The Center for Global Health Policy’s “Science Speaks” blog highlights a paper (.pdf) from Yale’s Global Health Justice Partnership, a joint initiative of Yale Law School and Yale School of Public Health, in which the authors “seek to counter the weight given to intellectual property rights with human rights laws, conventions, and arguments,” noting “too often developing countries, fearing economic consequences if they prioritize health over intellectual property, enforce patent protections that keep life-saving drugs out of reach.” The blog continues, “An exploration of one of the landmarks of the once uncharted intersection of health and human rights, ‘A Human Rights Approach to Intellectual Property and Access to Medicines’ also is a handbook for treatment access advocates,” noting, “In addition to a delineation of arguments against international trade laws that impede access to treatment, it includes appendices of relevant cases and documents” (Barton, 9/10).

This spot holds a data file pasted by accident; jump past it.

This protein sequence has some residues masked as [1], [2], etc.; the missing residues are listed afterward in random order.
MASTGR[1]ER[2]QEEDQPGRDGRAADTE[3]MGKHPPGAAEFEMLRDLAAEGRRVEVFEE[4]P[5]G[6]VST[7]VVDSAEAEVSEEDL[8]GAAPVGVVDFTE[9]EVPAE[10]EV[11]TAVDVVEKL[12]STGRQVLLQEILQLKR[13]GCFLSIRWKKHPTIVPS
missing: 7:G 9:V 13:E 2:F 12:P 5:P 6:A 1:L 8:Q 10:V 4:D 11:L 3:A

- Female Community Health Workers Essential To Meeting Health MDGs
John Clemens, executive director of the International Centre for Diarrheal Disease Research, Bangladesh (icddr,b), writes in the Bill & Melinda Gates Foundation’s “Impatient Optimists” blog about the importance of female community health workers, who “are a cornerstone of Bangladesh’s strategy for achieving Millennium Development Goals (MDGs) 4 and 5,” he states. “The contributions of female community health workers to improving maternal and child health followed a decision by the government of Bangladesh and the non-governmental sector to place greater emphasis on the delivery of both primary healthcare and family planning services, and to have female workers serve on the frontline to deliver these services,” he writes, discussing the country’s experience. Clemens concludes, “Supporting and investing in a women-centered approach to service delivery embodies the equity focus that needs to be central to any country’s plan for achieving the MDGs — and indeed for ensuring the long-term sustainability of gains in child and maternal health” (9/9).